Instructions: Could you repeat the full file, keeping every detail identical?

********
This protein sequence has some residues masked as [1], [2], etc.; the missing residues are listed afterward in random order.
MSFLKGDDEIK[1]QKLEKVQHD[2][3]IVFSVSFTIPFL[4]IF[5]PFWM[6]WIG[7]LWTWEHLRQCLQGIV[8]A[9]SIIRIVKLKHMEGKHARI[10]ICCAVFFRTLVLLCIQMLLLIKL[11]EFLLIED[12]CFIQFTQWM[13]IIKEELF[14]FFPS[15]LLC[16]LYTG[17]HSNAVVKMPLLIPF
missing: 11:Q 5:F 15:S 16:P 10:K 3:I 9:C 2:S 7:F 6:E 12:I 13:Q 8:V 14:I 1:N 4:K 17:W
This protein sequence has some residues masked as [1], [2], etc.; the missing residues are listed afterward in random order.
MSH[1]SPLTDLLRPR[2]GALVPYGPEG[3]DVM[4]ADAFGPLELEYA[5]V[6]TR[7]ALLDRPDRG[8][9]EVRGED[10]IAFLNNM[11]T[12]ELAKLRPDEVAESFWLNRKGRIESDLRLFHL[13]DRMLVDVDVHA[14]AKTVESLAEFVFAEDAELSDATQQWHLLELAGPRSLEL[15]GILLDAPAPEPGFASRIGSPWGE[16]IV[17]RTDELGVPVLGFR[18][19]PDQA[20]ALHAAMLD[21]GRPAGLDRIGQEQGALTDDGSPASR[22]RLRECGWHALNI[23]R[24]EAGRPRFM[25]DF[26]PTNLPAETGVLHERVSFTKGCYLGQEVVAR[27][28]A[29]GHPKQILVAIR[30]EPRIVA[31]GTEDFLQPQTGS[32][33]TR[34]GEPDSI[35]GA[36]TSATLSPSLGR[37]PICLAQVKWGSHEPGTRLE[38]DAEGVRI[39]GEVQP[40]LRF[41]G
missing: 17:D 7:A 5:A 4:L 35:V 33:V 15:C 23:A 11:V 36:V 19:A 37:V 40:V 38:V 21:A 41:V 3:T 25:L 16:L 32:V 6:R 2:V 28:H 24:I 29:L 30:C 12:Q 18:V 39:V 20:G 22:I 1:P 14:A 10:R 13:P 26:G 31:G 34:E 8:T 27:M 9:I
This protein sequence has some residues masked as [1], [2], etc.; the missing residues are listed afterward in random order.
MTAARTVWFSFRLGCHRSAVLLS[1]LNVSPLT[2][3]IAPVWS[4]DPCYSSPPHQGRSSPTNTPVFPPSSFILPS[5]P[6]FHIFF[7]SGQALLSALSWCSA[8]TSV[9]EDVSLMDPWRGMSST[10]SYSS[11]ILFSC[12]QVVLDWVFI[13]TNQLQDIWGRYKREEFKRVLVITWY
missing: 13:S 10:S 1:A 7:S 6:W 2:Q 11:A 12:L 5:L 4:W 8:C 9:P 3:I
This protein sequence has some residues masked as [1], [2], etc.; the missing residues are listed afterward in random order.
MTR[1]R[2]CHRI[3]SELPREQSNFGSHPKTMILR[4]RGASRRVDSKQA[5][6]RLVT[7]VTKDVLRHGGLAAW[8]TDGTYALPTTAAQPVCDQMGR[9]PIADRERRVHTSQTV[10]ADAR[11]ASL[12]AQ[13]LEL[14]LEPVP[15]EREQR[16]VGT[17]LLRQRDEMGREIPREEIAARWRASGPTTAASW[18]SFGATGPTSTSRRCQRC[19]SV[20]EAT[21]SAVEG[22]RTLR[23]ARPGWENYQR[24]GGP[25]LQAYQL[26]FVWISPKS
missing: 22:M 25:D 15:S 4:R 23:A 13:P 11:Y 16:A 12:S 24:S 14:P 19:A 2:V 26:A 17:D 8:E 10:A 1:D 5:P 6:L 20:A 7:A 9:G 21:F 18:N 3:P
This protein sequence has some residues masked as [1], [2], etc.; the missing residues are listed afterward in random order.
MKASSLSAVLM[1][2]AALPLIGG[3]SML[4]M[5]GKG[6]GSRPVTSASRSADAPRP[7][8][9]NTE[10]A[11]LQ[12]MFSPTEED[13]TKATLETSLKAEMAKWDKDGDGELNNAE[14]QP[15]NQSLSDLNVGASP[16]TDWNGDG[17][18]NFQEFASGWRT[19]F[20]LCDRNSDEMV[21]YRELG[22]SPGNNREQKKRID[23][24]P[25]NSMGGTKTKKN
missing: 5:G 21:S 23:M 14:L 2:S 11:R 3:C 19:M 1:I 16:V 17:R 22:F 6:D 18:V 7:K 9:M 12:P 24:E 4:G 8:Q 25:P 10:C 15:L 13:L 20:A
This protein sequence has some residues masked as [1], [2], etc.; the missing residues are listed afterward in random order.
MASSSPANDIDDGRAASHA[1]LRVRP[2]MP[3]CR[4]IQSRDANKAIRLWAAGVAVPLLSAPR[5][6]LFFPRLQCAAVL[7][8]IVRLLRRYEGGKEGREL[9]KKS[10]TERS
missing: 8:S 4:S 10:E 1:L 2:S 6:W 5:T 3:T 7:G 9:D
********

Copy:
This protein sequence has some residues masked as [1], [2], etc.; the missing residues are listed afterward in random order.
MSFLKGDDEIK[1]QKLEKVQHD[2][3]IVFSVSFTIPFL[4]IF[5]PFWM[6]WIG[7]LWTWEHLRQCLQGIV[8]A[9]SIIRIVKLKHMEGKHARI[10]ICCAVFFRTLVLLCIQMLLLIKL[11]EFLLIED[12]CFIQFTQWM[13]IIKEELF[14]FFPS[15]LLC[16]LYTG[17]HSNAVVKMPLLIPF
missing: 11:Q 5:F 15:S 16:P 10:K 3:I 9:C 2:S 7:F 6:E 12:I 13:Q 8:V 14:I 1:N 4:K 17:W
This protein sequence has some residues masked as [1], [2], etc.; the missing residues are listed afterward in random order.
MSH[1]SPLTDLLRPR[2]GALVPYGPEG[3]DVM[4]ADAFGPLELEYA[5]V[6]TR[7]ALLDRPDRG[8][9]EVRGED[10]IAFLNNM[11]T[12]ELAKLRPDEVAESFWLNRKGRIESDLRLFHL[13]DRMLVDVDVHA[14]AKTVESLAEFVFAEDAELSDATQQWHLLELAGPRSLEL[15]GILLDAPAPEPGFASRIGSPWGE[16]IV[17]RTDELGVPVLGFR[18][19]PDQA[20]ALHAAMLD[21]GRPAGLDRIGQEQGALTDDGSPASR[22]RLRECGWHALNI[23]R[24]EAGRPRFM[25]DF[26]PTNLPAETGVLHERVSFTKGCYLGQEVVAR[27][28]A[29]GHPKQILVAIR[30]EPRIVA[31]GTEDFLQPQTGS[32][33]TR[34]GEPDSI[35]GA[36]TSATLSPSLGR[37]PICLAQVKWGSHEPGTRLE[38]DAEGVRI[39]GEVQP[40]LRF[41]G
missing: 17:D 7:A 5:A 4:L 35:V 33:V 15:C 23:A 11:V 36:V 19:A 37:V 40:V 38:V 21:A 41:V 3:T 25:L 16:L 32:V 6:R 2:V 28:H 24:I 29:L 30:C 12:Q 18:V 39:V 20:G 22:I 1:P 14:A 10:R 13:P 26:G 31:G 34:E 8:T 27:M 9:I
This protein sequence has some residues masked as [1], [2], etc.; the missing residues are listed afterward in random order.
MTAARTVWFSFRLGCHRSAVLLS[1]LNVSPLT[2][3]IAPVWS[4]DPCYSSPPHQGRSSPTNTPVFPPSSFILPS[5]P[6]FHIFF[7]SGQALLSALSWCSA[8]TSV[9]EDVSLMDPWRGMSST[10]SYSS[11]ILFSC[12]QVVLDWVFI[13]TNQLQDIWGRYKREEFKRVLVITWY
missing: 13:S 10:S 1:A 7:S 6:W 2:Q 11:A 12:L 5:L 4:W 8:C 9:P 3:I
This protein sequence has some residues masked as [1], [2], etc.; the missing residues are listed afterward in random order.
MTR[1]R[2]CHRI[3]SELPREQSNFGSHPKTMILR[4]RGASRRVDSKQA[5][6]RLVT[7]VTKDVLRHGGLAAW[8]TDGTYALPTTAAQPVCDQMGR[9]PIADRERRVHTSQTV[10]ADAR[11]ASL[12]AQ[13]LEL[14]LEPVP[15]EREQR[16]VGT[17]LLRQRDEMGREIPREEIAARWRASGPTTAASW[18]SFGATGPTSTSRRCQRC[19]SV[20]EAT[21]SAVEG[22]RTLR[23]ARPGWENYQR[24]GGP[25]LQAYQL[26]FVWISPKS
missing: 22:M 25:D 15:S 4:R 23:A 13:P 11:Y 16:A 12:S 24:S 14:P 19:A 2:V 26:A 17:D 8:E 10:A 1:D 5:P 6:L 20:A 7:A 9:G 21:F 18:N 3:P
This protein sequence has some residues masked as [1], [2], etc.; the missing residues are listed afterward in random order.
MKASSLSAVLM[1][2]AALPLIGG[3]SML[4]M[5]GKG[6]GSRPVTSASRSADAPRP[7][8][9]NTE[10]A[11]LQ[12]MFSPTEED[13]TKATLETSLKAEMAKWDKDGDGELNNAE[14]QP[15]NQSLSDLNVGASP[16]TDWNGDG[17][18]NFQEFASGWRT[19]F[20]LCDRNSDEMV[21]YRELG[22]SPGNNREQKKRID[23][24]P[25]NSMGGTKTKKN
missing: 5:G 21:S 23:M 14:L 2:S 11:R 3:C 19:M 1:I 16:V 17:R 22:F 6:D 18:V 7:K 9:M 12:P 24:E 4:G 8:Q 25:P 10:C 15:L 13:L 20:A
This protein sequence has some residues masked as [1], [2], etc.; the missing residues are listed afterward in random order.
MASSSPANDIDDGRAASHA[1]LRVRP[2]MP[3]CR[4]IQSRDANKAIRLWAAGVAVPLLSAPR[5][6]LFFPRLQCAAVL[7][8]IVRLLRRYEGGKEGREL[9]KKS[10]TERS
missing: 8:S 4:S 10:E 1:L 2:S 6:W 5:T 3:T 7:G 9:D